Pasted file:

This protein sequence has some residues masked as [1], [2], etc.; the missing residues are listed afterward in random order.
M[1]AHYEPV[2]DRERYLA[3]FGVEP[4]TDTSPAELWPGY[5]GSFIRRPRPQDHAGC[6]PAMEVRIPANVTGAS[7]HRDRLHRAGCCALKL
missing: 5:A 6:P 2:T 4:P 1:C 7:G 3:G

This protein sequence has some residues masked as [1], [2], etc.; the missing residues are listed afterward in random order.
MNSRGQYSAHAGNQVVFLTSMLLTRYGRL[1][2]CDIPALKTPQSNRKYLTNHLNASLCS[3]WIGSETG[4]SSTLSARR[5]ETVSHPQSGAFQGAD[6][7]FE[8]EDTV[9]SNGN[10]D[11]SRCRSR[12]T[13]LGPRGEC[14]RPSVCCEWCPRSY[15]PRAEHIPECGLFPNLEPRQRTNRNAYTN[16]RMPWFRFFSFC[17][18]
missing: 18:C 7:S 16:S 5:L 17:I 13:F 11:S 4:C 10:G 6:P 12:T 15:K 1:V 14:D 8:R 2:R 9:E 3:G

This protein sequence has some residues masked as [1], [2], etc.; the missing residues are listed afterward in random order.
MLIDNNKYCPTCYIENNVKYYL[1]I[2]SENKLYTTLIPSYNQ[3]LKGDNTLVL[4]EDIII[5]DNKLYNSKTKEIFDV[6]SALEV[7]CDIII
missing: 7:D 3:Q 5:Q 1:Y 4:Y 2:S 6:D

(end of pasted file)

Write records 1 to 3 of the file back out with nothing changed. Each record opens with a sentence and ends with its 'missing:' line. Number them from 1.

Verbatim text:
This protein sequence has some residues masked as [1], [2], etc.; the missing residues are listed afterward in random order.
M[1]AHYEPV[2]DRERYLA[3]FGVEP[4]TDTSPAELWPGY[5]GSFIRRPRPQDHAGC[6]PAMEVRIPANVTGAS[7]HRDRLHRAGCCALKL
missing: 5:A 6:P 2:T 4:P 1:C 7:G 3:G

This protein sequence has some residues masked as [1], [2], etc.; the missing residues are listed afterward in random order.
MNSRGQYSAHAGNQVVFLTSMLLTRYGRL[1][2]CDIPALKTPQSNRKYLTNHLNASLCS[3]WIGSETG[4]SSTLSARR[5]ETVSHPQSGAFQGAD[6][7]FE[8]EDTV[9]SNGN[10]D[11]SRCRSR[12]T[13]LGPRGEC[14]RPSVCCEWCPRSY[15]PRAEHIPECGLFPNLEPRQRTNRNAYTN[16]RMPWFRFFSFC[17][18]
missing: 18:C 7:S 16:S 5:L 17:I 13:F 11:S 4:C 10:G 6:P 12:T 15:K 1:V 14:D 8:R 2:R 9:E 3:G

This protein sequence has some residues masked as [1], [2], etc.; the missing residues are listed afterward in random order.
MLIDNNKYCPTCYIENNVKYYL[1]I[2]SENKLYTTLIPSYNQ[3]LKGDNTLVL[4]EDIII[5]DNKLYNSKTKEIFDV[6]SALEV[7]CDIII
missing: 7:D 3:Q 5:Q 1:Y 4:Y 2:S 6:D